Harry Potter and the Chamber of Secrets (Page 11) eBook online

“No one wants to upset me! That’s a good one!” howled Myrtle. “My life was nothing but misery at this place and now people come along ruining my death!”

“We wanted to ask you if you’ve seen anything funny lately,” said Hermione quickly. “Because a cat was attacked right outside your front door on Halloween.”

“Did you see anyone near here that night?” said Harry.

“I wasn’t paying attention,” said Myrtle dramatically. “Peeves upset me so much I came in here and tried to kill myself. Then, of course, I remembered that I’m—that I’m “ “Already dead,” said Ron helpfully.

Myrtle gave a tragic sob, rose up in the air, turned over, and dived headfirst into the toilet, splashing water all over them and vanishing from sight, although from the direction of her muffled sobs, she had come to rest somewhere in the U bend.

Harry and Ron stood with their mouths open, but Hermione shrugged wearily and said, “Honestly, that was almost cheerful for Myrtle… Come on, let’s go.”

Harry had barely closed the door on Myrtle’s gurgling sobs when a loud voice made all three of them jump.

“RON!”

Percy Weasley had stopped dead at the head of the stairs, prefect badge agleam, an expression of complete shock on his face.

“That’s a girls’ bathroom!” he gasped. “What were you—?”

“Just having a look around,” Ron shrugged. “Clues, you know—” Percy swelled in a manner that reminded Harry forcefully of Mrs. Weasley.

“Get—away—from—there—” Percy said, striding toward them and starting to bustle them along, flapping his arms. “Don’t you care what this looks like? Coming back here while everyone’s at dinner—”

“Why shouldn’t we be here?” said Ron hotly, stopping short and glaring at Percy. “Listen, we never laid a finger on that cat!”

“That’s what I told Ginny,” said Percy fiercely, “but she still seems to think you’re going to be expelled, I’ve never seen her so upset, crying her eyes out, you might think of her, all the first years are thoroughly overexcited by this business—”

“You don’t care about Ginny,” said Ron, whose ears were now reddening. “You’re just worried I’m going to mess up your chances of being Head Boy—”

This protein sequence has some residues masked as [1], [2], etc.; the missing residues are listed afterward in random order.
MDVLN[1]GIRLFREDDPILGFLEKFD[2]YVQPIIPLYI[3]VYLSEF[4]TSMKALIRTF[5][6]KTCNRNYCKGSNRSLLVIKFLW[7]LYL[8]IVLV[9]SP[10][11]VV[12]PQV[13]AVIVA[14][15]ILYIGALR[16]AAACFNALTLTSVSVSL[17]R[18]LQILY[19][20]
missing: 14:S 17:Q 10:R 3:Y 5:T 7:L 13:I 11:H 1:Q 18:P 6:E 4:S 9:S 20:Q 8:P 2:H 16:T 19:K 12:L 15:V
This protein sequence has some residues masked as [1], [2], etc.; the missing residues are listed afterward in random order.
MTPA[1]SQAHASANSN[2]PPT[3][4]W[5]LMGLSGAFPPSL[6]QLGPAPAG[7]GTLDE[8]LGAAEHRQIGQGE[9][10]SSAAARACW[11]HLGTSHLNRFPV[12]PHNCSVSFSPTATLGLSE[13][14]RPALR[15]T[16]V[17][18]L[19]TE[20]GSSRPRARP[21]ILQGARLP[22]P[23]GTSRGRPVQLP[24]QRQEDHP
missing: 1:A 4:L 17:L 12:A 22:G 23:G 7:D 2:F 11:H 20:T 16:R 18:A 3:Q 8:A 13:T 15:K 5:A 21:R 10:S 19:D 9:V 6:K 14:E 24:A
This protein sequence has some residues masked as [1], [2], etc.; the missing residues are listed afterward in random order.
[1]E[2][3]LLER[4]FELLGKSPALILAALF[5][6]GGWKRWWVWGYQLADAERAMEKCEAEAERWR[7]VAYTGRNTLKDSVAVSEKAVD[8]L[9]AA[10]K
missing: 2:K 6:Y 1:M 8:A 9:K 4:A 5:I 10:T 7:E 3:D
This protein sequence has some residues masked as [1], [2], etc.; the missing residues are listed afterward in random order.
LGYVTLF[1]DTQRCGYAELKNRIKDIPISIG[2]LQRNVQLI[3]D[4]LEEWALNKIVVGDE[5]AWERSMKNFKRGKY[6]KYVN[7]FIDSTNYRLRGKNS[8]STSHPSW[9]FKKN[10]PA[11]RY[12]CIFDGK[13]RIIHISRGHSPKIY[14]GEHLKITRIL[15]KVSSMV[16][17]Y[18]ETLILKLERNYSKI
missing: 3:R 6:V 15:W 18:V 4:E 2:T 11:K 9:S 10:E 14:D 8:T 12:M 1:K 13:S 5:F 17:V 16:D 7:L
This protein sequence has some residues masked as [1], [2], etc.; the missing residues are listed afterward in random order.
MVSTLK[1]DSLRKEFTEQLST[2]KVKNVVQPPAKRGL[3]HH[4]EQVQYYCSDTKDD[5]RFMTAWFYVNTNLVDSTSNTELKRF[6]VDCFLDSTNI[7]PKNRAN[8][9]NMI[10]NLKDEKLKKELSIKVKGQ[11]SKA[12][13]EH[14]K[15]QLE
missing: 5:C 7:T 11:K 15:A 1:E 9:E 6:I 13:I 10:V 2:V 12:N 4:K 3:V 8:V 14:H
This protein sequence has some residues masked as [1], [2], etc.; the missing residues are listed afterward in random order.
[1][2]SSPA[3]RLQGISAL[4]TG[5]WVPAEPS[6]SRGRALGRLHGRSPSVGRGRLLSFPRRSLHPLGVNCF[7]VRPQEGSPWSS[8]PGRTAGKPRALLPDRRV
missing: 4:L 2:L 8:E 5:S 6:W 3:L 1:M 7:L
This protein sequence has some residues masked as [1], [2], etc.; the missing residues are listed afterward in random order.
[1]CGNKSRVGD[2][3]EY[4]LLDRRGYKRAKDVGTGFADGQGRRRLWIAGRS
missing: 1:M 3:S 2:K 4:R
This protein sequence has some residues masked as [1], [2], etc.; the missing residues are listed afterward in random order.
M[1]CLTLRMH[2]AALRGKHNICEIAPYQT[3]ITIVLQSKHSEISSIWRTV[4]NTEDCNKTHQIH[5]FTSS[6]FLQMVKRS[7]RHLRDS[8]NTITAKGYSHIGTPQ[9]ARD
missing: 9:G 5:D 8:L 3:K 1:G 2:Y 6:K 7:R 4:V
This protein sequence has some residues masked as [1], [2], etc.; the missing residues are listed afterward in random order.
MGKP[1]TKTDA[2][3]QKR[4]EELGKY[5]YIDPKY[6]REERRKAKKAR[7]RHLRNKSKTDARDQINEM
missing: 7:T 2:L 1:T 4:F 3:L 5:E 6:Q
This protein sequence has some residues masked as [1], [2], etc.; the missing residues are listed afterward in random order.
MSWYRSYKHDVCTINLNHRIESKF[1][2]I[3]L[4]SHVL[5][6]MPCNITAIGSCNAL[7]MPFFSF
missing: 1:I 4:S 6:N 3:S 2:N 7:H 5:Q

“Five points from Gryffindor!” Percy said tersely, fingering his prefect badge. “And I hope it teaches you a lesson! No more detective work, or I’ll write to Mum!”

And he strode off, the back of his neck as red as Ron’s ears.

Harry, Ron, and Hermione chose seats as far as possible from Percy in the common room that night. Ron was still in a very bad temper and kept blotting his Charms homework. When he reached absently for his wand to remove the smudges, it ignited the parchment. Fuming almost as much as his homework, Ron slammed The Standard Book of Spells, Grade 2 shut. To Harry’s surprise, Hermione followed suit.

“Who can it be, though?” she said in a quiet voice, as though continuing a conversation they had just been having. “Who’d want to frighten all the Squibs and Muggle-borns out of Hogwarts?”

“Let’s think,” said Ron in mock puzzlement. “Who do we know who thinks Muggle-borns are scum?”

He looked at Hermione. Hermione looked back, unconvinced.

“If you’re talking about Malfoy—”

“Of course I am!” said Ron. “You heard him—‘You’ll be next, Mudbloods!’—come on, you’ve only got to look at his foul rat face to know it’s him—”

“Malfoy, the Heir of Slytherin?” said Hermione skeptically.

“Look at his family,” said Harry, closing his books, too. “The whole lot of them have been in Slytherin; he’s always boasting about it. They could easily be Slytherin’s descendants. His father’s definitely evil enough.”

“They could’ve had the key to the Chamber of Secrets for centuries!” said Ron. “Handing it down, father to son…”

“Well,” said Hermione cautiously, “I suppose it’s possible…”

“But how do we prove it?” said Harry darkly.

“There might be a way,” said Hermione slowly, dropping her voice still further with a quick glance across the room at Percy. “Of course, it would be difficult. And dangerous, very dangerous. We’d be breaking about fifty school rules, I expect—”